Ruby fruit Jungle
by Audrey Karnicheff
Molly Bolt is smart as a whip. A deadpan smartass who doesn’t care about being “natural”, about doing what girls are “supposed” to do. She doesn’t care for religion, either. Have you ever wondered if Mary and Joseph even liked each other, if they bickered? Molly did, because a Nativity Play in school is more an opportunity to produce realistic theatre than it is a sacred mission. Liking girls is not quite a cosmic reveal – her first kiss makes her stomach weird, the good kind of weird, that’s alright and that’s it. In fact, most of the book’s soul-searching regards her upbringing as an adopted child.
Molly seems invincible, with a reckless attitude – until, slowly, she’s on the verge of breaking, tired of being “written off” by those who stopped being her friends after she comes out to them. “Written off” by lovers who won’t accept the fact that themselves are girls who like girls. “Written off” because she uttered the word “lesbian”. She talks about her sexuality in passing, like she always does, because it’s a fact of life and not an abomination, not a betrayal of same-sex friendships, not a fundamental misunderstanding of men. She doesn’t shout it out loud for the whole world to hear, but she doesn’t lie, and her sexuality is not played for angst.
“Madam, I am a full-blooded, bona fide lesbian. As for the way I look, most lesbians I know look like any other woman. However, if you’re hot for a truck driver I know just the place.”
Molly could have collapsed a thousand times, every time the all-American ideal slammed the door in her face. Her college scholarship doesn’t get renewed “for moral reasons” while her girlfriend is sent away on a conversion therapy.
But then Molly pulls herself together and moves forward. That no-nonsense attitude is what makes Molly a fresh, compelling character.
“Let’s stop this shit. I love women. I’ll never marry a man and I’ll never marry a woman either. That’s not my way. I’m a devil-may-care lesbian.”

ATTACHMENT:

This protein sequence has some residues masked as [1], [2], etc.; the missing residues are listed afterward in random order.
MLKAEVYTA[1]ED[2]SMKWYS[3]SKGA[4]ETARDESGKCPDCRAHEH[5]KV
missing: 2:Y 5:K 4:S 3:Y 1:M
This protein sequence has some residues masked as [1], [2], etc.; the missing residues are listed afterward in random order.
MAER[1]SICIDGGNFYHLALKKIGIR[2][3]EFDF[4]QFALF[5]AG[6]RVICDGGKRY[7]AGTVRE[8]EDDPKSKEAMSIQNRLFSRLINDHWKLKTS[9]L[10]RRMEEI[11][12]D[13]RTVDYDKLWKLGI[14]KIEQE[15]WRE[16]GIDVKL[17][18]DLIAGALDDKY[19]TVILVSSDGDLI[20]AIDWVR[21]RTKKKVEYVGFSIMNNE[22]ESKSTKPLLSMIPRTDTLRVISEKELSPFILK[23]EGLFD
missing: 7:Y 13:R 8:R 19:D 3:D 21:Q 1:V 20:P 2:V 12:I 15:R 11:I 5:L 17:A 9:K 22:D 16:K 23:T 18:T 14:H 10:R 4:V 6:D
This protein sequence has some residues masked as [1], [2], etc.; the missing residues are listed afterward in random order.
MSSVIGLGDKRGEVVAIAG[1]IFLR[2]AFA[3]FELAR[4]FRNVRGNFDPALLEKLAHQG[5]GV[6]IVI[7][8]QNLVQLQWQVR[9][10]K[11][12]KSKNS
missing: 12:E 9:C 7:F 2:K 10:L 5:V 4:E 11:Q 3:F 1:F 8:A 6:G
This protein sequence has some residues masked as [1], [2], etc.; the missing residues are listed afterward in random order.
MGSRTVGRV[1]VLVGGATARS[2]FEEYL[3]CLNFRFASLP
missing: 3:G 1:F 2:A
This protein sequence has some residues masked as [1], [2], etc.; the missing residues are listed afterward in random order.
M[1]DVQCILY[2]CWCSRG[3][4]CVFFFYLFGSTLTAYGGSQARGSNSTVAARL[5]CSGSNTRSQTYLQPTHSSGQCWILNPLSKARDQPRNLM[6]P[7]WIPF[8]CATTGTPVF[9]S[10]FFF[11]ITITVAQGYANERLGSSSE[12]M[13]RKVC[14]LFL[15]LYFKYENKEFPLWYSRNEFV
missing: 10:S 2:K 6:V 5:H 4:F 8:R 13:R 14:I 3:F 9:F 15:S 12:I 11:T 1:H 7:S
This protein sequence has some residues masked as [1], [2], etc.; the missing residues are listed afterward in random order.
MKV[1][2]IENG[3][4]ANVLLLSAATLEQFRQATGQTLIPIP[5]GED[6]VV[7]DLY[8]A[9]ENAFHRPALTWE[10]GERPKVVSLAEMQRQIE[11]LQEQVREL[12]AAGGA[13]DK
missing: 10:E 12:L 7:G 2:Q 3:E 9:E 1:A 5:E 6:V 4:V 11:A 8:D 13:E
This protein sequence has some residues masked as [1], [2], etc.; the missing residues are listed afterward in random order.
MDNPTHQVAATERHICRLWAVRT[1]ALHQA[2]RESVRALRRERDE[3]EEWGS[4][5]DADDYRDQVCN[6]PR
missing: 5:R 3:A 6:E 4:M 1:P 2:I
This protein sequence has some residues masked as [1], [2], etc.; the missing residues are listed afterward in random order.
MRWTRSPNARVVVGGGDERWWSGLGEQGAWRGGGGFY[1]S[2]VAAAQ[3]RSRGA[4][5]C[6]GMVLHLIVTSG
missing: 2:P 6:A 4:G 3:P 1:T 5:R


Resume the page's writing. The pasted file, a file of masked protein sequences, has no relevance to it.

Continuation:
That’s why Rubyfruit Jungle stands out, because it’s not a book about a woman coming to terms with her sexuality. It’s a book about an unapologetic woman, not a stand-in for a young reader confused about sexuality, religion and morals.
Arguably, Molly Bolt isn’t a flag-bearer and expresses her annoyance of labels on several occasions.
“So now I wear this label ‘Queer’ emblazoned across my chest. Or I could always carve a scarlet “L” on my forehead. Why does everyone have to put you in a box and nail the lid on it?”
Rita Mae Brown shares many a thing with her heroine – her childhood, her academic background, her passion for latin… Unlike her heroine, Brown was heavily politicized in the 70s, first through student movements then as a part of the Lavender Menace. Brown was a key-figure of lesbian feminism, and took part in the writing of the manifesto “The Woman-Identified Woman”. While Brown’s commitment to second-wave feminism brought a lot of attention to the discriminations lesbians were facing, some parts of Rubyfruit Jungle show their age regarding its treatment of butch woman. Molly doesn’t seem to get that being a woman sometimes means having short hair and being buff, without wanting to resemble a man.
“That’s the craziest, dumbass thing I ever heard tell of. What’s the point of being a lesbian if a woman is going to look and act like an imitation man? Hell, if I want a man, I’ll get the real thing not one of these chippies. I mean […] the whole point of being gay is because you love women.”
It’s important to remain critical of most exclusive aspect of lesbian history to remind ourselves that the advancement of LGBT people in society must be the advancement of all LGBT people, not only those who happen to conform to society’s view of gender and sexuality.
Rubyfruit Jungle is a lesson of resilience and strength – albeit an individualistic one.